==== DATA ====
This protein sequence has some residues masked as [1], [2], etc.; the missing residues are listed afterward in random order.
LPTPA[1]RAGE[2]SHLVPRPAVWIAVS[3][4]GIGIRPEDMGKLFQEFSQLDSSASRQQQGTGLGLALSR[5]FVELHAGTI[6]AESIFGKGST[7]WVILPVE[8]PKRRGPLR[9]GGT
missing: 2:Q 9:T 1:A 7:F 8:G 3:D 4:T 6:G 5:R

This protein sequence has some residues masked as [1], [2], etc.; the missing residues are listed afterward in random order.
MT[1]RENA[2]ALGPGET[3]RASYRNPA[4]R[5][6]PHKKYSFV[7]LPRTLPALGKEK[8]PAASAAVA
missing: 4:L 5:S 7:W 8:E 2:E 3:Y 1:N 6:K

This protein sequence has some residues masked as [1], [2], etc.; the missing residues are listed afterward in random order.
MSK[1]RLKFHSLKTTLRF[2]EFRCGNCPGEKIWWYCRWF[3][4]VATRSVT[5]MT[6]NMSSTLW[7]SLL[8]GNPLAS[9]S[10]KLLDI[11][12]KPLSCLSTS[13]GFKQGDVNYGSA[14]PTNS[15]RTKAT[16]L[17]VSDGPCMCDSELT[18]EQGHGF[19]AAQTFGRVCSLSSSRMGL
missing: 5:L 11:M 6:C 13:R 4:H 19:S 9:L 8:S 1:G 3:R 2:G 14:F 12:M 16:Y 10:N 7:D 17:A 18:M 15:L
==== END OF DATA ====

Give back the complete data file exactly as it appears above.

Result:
This protein sequence has some residues masked as [1], [2], etc.; the missing residues are listed afterward in random order.
LPTPA[1]RAGE[2]SHLVPRPAVWIAVS[3][4]GIGIRPEDMGKLFQEFSQLDSSASRQQQGTGLGLALSR[5]FVELHAGTI[6]AESIFGKGST[7]WVILPVE[8]PKRRGPLR[9]GGT
missing: 2:Q 9:T 1:A 7:F 8:G 3:D 4:T 6:G 5:R

This protein sequence has some residues masked as [1], [2], etc.; the missing residues are listed afterward in random order.
MT[1]RENA[2]ALGPGET[3]RASYRNPA[4]R[5][6]PHKKYSFV[7]LPRTLPALGKEK[8]PAASAAVA
missing: 4:L 5:S 7:W 8:E 2:E 3:Y 1:N 6:K

This protein sequence has some residues masked as [1], [2], etc.; the missing residues are listed afterward in random order.
MSK[1]RLKFHSLKTTLRF[2]EFRCGNCPGEKIWWYCRWF[3][4]VATRSVT[5]MT[6]NMSSTLW[7]SLL[8]GNPLAS[9]S[10]KLLDI[11][12]KPLSCLSTS[13]GFKQGDVNYGSA[14]PTNS[15]RTKAT[16]L[17]VSDGPCMCDSELT[18]EQGHGF[19]AAQTFGRVCSLSSSRMGL
missing: 5:L 11:M 6:C 13:R 4:H 19:S 9:L 8:S 1:G 3:R 2:G 14:F 12:M 16:Y 10:N 7:D 17:A 18:M 15:L